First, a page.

Sociology and international relations: legacies and prospects

George Lawson, Robbie Shilliam
2010 Cambridge Review of International Affairs  
While sociological concepts have often been implicitly used in International Relations (IR), recent years have seen a more explicit engagement between IR and Sociology. From constructivist debates about structure-agency, identity formation and constitutive causation to post-structuralist accounts of biopower, genealogy and governmentality, many of sociology's most fundamental concerns have been used to illuminate core features of international theory. As with any such interdisciplinary
more » ... sciplinary assignation, there are both possibilities and challenges contained within this move: possibilities in terms of reducing IR's intellectual autism and opening the discipline towards potentially fertile terrain that was never, actually, that distant; challenges in that interdisciplinary raiding parties can often serve as pseudonyms for cannibalism, shallowness and dilettantism. This forum reviews the sociological turn in IR and interrogates it from a novel vantage point -how sociologists themselves approach IR concepts, debates and issues. Three sociological approaches -classical social theory, historical sociology and Foucauldian analysisare critically deployed to illuminate IR concerns. In this way, the forum offers the possibility of (re-)establishing exchanges between the two disciplines premised on a firmer grasp of social theory itself. The result is a potentially more fruitful sociological turn, one with significant benefits for IR as a whole.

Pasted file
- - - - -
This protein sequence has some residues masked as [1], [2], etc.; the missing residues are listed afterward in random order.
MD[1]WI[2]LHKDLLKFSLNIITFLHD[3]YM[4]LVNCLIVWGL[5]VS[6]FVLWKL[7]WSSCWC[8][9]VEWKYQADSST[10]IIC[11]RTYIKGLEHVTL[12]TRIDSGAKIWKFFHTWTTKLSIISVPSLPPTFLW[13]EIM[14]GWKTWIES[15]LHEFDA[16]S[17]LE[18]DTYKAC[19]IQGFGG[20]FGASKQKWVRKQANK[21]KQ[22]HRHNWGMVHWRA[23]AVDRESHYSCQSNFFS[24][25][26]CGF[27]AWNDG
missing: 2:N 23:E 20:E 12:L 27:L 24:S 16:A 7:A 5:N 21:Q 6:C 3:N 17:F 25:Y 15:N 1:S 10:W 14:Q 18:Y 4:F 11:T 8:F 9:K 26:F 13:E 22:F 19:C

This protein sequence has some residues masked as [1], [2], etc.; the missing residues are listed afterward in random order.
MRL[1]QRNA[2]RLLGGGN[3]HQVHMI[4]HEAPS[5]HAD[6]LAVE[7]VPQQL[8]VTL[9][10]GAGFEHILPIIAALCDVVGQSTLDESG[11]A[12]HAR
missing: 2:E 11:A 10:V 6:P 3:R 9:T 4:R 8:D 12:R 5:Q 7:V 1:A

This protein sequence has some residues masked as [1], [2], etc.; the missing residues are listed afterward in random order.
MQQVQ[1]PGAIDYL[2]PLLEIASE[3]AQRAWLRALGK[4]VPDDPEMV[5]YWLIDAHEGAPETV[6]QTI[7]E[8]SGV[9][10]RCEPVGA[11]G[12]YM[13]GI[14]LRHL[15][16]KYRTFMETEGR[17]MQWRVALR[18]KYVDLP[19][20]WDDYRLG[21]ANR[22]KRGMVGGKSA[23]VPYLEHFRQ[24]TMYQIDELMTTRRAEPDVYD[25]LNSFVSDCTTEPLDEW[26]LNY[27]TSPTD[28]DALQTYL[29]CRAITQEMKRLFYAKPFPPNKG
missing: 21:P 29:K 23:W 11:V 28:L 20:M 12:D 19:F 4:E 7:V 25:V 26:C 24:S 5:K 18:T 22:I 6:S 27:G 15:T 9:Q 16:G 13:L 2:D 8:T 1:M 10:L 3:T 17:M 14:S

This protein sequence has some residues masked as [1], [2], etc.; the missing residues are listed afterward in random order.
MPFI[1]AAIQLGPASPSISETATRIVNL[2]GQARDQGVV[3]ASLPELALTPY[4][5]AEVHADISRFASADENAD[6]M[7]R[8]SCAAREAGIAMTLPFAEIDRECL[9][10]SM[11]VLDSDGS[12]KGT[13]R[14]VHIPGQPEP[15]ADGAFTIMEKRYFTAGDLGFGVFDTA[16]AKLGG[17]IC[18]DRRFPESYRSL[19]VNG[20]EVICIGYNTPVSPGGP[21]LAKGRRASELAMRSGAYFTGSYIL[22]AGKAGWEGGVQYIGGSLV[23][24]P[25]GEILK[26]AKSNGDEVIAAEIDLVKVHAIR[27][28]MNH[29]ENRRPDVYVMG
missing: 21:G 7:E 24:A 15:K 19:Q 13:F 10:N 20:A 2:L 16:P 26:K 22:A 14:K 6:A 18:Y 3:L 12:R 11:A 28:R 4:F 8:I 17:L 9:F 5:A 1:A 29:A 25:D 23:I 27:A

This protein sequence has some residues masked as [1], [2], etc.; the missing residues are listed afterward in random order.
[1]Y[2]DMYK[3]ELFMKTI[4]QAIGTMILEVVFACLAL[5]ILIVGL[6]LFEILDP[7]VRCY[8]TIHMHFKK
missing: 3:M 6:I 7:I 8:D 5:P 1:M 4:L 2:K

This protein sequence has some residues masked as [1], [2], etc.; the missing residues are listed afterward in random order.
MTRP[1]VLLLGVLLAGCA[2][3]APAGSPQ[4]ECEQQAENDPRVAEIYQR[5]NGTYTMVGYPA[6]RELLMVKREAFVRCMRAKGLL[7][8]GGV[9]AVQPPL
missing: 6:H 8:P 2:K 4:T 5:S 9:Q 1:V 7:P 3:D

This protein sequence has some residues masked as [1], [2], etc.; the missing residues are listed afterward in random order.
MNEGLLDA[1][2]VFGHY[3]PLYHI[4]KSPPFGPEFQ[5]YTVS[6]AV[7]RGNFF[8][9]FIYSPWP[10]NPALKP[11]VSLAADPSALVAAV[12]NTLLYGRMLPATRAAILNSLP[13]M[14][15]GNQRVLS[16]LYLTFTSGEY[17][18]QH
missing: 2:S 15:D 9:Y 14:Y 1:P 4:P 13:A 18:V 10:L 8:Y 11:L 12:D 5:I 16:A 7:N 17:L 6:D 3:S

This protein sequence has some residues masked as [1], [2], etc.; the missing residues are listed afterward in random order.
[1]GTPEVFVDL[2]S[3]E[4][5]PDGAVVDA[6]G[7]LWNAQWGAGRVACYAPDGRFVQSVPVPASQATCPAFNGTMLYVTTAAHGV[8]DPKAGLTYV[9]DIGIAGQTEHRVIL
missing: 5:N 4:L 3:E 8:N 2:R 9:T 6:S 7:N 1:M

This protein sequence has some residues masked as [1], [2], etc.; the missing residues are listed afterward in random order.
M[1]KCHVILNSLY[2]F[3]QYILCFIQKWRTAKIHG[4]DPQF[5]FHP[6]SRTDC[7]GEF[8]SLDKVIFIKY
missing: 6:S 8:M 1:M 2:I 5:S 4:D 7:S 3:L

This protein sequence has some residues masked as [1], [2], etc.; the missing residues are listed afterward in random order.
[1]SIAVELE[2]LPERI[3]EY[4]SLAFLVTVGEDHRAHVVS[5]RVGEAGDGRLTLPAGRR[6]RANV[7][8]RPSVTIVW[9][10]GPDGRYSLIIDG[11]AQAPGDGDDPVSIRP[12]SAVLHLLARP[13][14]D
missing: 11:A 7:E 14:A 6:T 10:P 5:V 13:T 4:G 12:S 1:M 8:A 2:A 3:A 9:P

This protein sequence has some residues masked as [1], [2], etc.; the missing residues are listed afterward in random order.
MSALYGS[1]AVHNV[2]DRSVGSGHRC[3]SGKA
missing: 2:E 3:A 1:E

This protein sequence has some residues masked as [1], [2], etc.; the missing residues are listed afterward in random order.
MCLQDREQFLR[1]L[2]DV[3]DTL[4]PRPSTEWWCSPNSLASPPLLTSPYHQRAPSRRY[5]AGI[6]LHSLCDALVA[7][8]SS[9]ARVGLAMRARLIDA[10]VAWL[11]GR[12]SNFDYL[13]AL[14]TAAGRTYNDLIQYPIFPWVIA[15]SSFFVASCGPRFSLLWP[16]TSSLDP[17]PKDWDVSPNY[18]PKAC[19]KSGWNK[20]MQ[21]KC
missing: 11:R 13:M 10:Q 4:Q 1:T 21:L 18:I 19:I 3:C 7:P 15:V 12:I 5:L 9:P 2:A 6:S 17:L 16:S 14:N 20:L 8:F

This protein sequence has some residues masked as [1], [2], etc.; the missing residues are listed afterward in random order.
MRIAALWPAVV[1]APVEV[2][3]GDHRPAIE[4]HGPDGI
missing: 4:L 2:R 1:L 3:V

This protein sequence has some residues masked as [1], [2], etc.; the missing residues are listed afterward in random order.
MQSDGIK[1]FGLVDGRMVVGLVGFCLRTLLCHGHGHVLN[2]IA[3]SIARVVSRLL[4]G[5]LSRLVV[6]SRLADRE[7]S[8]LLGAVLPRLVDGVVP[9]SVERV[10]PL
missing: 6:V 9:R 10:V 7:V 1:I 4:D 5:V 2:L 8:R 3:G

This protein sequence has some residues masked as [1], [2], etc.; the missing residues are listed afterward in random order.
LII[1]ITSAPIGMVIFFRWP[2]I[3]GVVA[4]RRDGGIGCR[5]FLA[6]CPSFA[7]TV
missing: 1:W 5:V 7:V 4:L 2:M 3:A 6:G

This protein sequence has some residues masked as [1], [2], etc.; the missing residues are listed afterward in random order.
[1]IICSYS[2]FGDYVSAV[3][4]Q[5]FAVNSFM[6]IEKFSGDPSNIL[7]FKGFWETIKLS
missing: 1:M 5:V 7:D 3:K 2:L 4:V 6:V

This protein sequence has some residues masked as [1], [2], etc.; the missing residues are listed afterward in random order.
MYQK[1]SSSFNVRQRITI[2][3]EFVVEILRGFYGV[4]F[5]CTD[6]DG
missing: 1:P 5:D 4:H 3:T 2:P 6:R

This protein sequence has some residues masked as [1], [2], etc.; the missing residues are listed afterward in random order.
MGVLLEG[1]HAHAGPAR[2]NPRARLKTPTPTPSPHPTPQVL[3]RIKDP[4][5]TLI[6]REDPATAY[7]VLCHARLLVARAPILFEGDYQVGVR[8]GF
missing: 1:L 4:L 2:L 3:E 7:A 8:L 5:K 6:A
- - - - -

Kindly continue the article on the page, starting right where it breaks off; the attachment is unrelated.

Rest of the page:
doi:10.1080/09557570903433647 fatcat:utjkzeuso5ebfa356xuf3wiywi